Return Of The Alfie

Today is the day.

Daniel Alfredsson will make his highly anticipated on-ice return to Ottawa and the stakes could never be higher considering the time of year.

Already the Senators are sixth in the NHL’s wild card standings, nine points behind the Detroit Red Wings and seven points behind the Toronto Maple Leafs. Should the Red Wings win today, it will add a few more miles for the Senators to climb and they simply cannot continue to allow this margin to get any larger.

So enter Alfie stage left…

Playing for the first time since he opted to sign a one-year deal worth $3.5 million (that can escalate to $5.5 million should he meet a few performance-based incentives) with the Red Wings, much of the discussion over the past few months has centered on how the Senators organization and its fans would react in his return.

The atmosphere is going to be electric like a playoff game and it seems like everyone – the players, media and bloggers — is appealing to Sens fans to do the right thing and applaud Alfie.

I’d feel somewhat compelled to do the same and pen some PSA on why the leather lunged faithful shouldn’t boo Alfie in his return, but I’d also like to think that the Sens fans aren’t this stupid.

At the crutch of their argument is that Alfie chased the money and should have remained in Ottawa. But, if he can sustain his 0.86 point per game rate, it will mean that he’ll finish the season with approximately 70 points. Like it or not, he would have been worth every penny of his reported asking price.

Looking back over the years at players who have moved on from this city, the bar for a warm reception has been set pretty low.

After four consecutive playoff series losses to the Toronto Maple Leafs, Jacques Martin was given a rousing ovation. When Wade Redden, a player who was approached by Sens management to see if he’d be open to waiving his NTC before bolting as an UFA anyway, returned with the Rangers, the faithful applauded.

Hell, this city even became indifferent to some of the greatest villains in franchise history like Bryan Berard. So, how will the fans respond?

I hope they respond positively, but even for those of you who feel compelled to boo, please do everyone a favour and stand up at today’s game to do it. That way, you’ll be easier to identify and mock.

And as a reminder to fans, the Senators will be paying homage to the former captain with a video tribute before the game. I joked on Twitter that it could simply be a 4 minute and 49 second video showing Eugene Melnyk holding a boombox playing Peter Gabriel’s In Your Eyes over his head, but to their credit, the Sens have been able to do some fantastic ones over the years. Mike Fisher’s in particular sticks out for me, so do yourself a favour and ensure that you give yourself plenty of time to get to the rink. It should be a memorable day.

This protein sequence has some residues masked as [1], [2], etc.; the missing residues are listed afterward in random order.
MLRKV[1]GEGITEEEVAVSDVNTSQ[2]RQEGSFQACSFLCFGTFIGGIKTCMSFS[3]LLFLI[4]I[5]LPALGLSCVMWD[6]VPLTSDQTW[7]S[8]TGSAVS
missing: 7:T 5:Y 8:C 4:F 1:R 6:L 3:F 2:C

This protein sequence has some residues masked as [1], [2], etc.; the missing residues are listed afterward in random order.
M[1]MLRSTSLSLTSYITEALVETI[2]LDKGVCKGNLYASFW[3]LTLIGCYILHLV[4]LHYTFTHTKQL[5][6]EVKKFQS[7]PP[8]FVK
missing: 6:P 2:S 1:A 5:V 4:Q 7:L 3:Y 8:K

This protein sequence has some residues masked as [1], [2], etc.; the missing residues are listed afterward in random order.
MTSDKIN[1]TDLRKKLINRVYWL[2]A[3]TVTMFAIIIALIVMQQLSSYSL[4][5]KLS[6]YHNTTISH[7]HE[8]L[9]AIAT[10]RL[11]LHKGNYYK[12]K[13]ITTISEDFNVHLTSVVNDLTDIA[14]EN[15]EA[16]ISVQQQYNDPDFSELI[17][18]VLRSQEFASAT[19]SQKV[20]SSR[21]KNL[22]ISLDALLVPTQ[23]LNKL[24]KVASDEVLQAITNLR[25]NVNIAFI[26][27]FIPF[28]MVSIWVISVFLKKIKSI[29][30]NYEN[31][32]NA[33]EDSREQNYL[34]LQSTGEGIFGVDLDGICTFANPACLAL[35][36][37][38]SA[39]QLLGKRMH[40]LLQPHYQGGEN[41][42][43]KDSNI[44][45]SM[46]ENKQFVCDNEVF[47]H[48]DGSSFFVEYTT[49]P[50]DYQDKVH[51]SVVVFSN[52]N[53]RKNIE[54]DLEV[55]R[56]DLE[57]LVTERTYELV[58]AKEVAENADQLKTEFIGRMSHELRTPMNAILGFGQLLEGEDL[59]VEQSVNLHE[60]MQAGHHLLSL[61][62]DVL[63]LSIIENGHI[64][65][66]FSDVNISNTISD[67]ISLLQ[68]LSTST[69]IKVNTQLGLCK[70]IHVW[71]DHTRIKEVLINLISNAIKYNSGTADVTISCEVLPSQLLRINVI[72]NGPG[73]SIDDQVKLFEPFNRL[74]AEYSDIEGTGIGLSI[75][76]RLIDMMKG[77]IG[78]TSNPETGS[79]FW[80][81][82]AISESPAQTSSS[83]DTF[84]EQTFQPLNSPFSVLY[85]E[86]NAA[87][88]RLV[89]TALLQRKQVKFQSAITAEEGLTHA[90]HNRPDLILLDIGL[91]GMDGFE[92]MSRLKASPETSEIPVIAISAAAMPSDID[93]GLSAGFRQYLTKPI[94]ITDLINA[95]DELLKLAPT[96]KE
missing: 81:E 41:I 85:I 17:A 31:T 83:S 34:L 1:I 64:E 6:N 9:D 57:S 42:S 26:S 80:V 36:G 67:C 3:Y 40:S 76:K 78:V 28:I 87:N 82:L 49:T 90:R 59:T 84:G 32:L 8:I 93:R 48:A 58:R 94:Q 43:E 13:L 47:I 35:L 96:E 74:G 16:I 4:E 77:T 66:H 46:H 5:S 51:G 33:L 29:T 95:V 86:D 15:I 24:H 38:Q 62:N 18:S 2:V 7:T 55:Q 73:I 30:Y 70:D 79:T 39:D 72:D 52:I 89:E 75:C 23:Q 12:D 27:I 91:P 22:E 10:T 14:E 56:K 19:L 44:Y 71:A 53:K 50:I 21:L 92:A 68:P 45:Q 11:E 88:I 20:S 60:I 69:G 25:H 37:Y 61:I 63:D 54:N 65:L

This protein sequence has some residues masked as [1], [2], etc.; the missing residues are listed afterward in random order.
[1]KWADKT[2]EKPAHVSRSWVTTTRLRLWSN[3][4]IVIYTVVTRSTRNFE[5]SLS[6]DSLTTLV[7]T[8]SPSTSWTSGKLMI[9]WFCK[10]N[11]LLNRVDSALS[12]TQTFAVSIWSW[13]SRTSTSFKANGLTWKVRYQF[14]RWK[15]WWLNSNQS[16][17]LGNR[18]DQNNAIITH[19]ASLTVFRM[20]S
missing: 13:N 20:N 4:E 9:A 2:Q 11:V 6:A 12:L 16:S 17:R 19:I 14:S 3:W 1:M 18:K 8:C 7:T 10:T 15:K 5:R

Other News and Notes:

You can check out the Gameday Preview that I wrote for here and while you’re at it, make sure you read today’s Prediction Panel.

Going to the game or simply feel the need to listen to tunes on this day? No worries, I’ve got you covered with your Daniel Alfredsson Returns Mixtape. Have any requests? I’ll add them to the list.

Here’s a piece that I penned on Alfie from 2010 celebrating his 1,000th game. He’s played in 200 more since that time, but I still feel the same way that I did back then.

Chris Phillips has his own beer, so it was only a matter of time before Erik Karlsson got his own drink too. He has partnered with Bridgehead to create his own blend of coffee named ‘EK65’.  A portion of the sales will benefit the Boys and Girls Club of Ottawa.

Alfie Returns



To the surprise of almost nobody, Daniel Alfredsson has decided to return for one more season. Being the team`s franchise player and long serving captain of a currently developping team, this is absolutely fantastic news.

Despite his drop in offensive production from last season (0.79 PPG to 0.55), Alfie is still a key contributor to his team`s success. Among Sens forwards, he was second in 5-on-5 ice-time, first in 5-on-4 ice time, and 4th in 4-on-5 ice time, and had great possession numbers at even strength. His drop in production is most likely due to the amount of injuries the team had, and a big regression in his shooting percentage after shooting above his career average last season.

With him returning, the Sens will keep their deep forward group from the playoffs of:





With a healthy lineup, and maybe with the aquisition of another top-4 defenseman, the Sens may have an outside shot at winning the cup in what might be Alfredsson`s final season.